Arizona Internet Evangelist Joshua Feuerstein could be facing felony charges after posting a YouTube video recording of a conversation he had with a Florida baker where he asked if she could make him a sheet cake displaying the words "We do not support gay marriage."
On April 1, Feuerstein called Cut the Cake bakery in Longwood, Florida, and asked owner Sharon Haller if she would make a cake and include the words "We do not support gay marriage." Haller initially thought the phone call was a prank. She then refused to make the cake saying, "We do not do that, sorry." She then quickly hung up the phone.
Considering the number of Christian-owned small businesses that have been sued, fined and received death threats for refusing to provide services for gay weddings, Feuerstein then spoke into the camera and offered his take on whether business owners should be forced to service events they believe to be morally wrong.
"It obviously violates her principles, so she doesn't feel like she should be forced to make the cake. And yet, there is all of this hoopla because Christian bakeries think that they shouldn't be forced," he explained. "We're getting to the place in America now where Christians are not allowed any form of freedom of speech."
"I love gay people. This is nothing against gay people," Feuerstein asserted. "This is about religious freedom."
After Feuerstein posted the video online, Haller told local media outlets that she received death threats for refusing to make the cake that Feuerstein asked for.
"People [are] telling us that we need to kill ourselves and all kinds of stuff, and we're just afraid for our business and our safety," Haller is quoted as saying to local media.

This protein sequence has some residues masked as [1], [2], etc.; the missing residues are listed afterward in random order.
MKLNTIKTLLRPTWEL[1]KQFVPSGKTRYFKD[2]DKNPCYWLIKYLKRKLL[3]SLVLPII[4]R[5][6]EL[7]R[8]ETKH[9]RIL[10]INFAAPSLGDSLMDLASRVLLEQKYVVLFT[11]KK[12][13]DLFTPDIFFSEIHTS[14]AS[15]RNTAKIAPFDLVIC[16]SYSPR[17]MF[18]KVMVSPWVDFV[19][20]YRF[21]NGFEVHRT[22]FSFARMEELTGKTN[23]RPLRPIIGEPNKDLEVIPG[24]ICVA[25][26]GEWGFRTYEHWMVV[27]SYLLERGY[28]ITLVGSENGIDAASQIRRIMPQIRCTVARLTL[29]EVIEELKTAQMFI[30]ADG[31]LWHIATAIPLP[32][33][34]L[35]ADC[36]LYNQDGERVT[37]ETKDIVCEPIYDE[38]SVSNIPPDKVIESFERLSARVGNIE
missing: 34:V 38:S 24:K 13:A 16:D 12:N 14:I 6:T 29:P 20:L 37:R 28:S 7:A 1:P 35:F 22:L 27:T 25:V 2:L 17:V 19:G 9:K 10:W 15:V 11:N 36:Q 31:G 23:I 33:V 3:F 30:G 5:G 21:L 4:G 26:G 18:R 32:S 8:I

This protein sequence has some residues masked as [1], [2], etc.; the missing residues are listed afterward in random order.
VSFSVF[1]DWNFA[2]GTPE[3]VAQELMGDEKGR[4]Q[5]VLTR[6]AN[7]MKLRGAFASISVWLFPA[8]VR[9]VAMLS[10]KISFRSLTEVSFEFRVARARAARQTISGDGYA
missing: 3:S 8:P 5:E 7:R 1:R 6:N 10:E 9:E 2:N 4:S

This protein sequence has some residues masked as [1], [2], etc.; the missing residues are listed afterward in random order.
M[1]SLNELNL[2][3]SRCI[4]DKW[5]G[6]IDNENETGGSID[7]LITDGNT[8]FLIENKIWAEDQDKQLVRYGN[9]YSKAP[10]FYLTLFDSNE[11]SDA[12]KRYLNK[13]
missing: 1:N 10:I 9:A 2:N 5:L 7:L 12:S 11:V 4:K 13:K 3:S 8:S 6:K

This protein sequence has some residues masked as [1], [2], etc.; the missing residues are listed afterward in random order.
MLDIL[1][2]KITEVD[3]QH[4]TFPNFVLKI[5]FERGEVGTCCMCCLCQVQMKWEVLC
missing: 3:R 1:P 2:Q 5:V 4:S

Feuerstein has since removed the video from YouTube.
Breitbart reports that Haller is considering taking Feuerstein to court because he never got her permission to publish their conversation. Recording conversations without consent is a third-degree felony in the state of Florida and punishable by up to five years in prison, The Orlando Sentinel was told by a Sarasota-based lawyer.
"The same statute that criminalizes recording phone calls also criminalizes posting it and publishing it," Andrea Flynn Mogensen, a lawyer who specializes in civil-liberty cases, said.
Breitbart also reports that Haller has inquired with the FBI as to whether Feuerstein can be charged with a hate crime.
But Haller is not the only one receiving death threats over this exchange, as Feuerstein wrote on Facebook that he has also received death threats, and he and his family have left town for protection after Haller told News 13 that Feuerstein asked her to make a cake that says, "I hate gays."
"He gave credit card information and he said he wants written on the cake, 'I hate gays,'" Haller is quoted as saying to the media outlet.
Feuerstein told one Orlando news channel that he never meant to cause any harm toward Haller and was just filming to see if a "double standard" exists.
"I wanted to see if it was actually a double standard; if a gay-friendly bakery and one that advertised themselves as so on pro-LGBT wedding sites would actually bake a cake that went against their principles," Feuerstein said.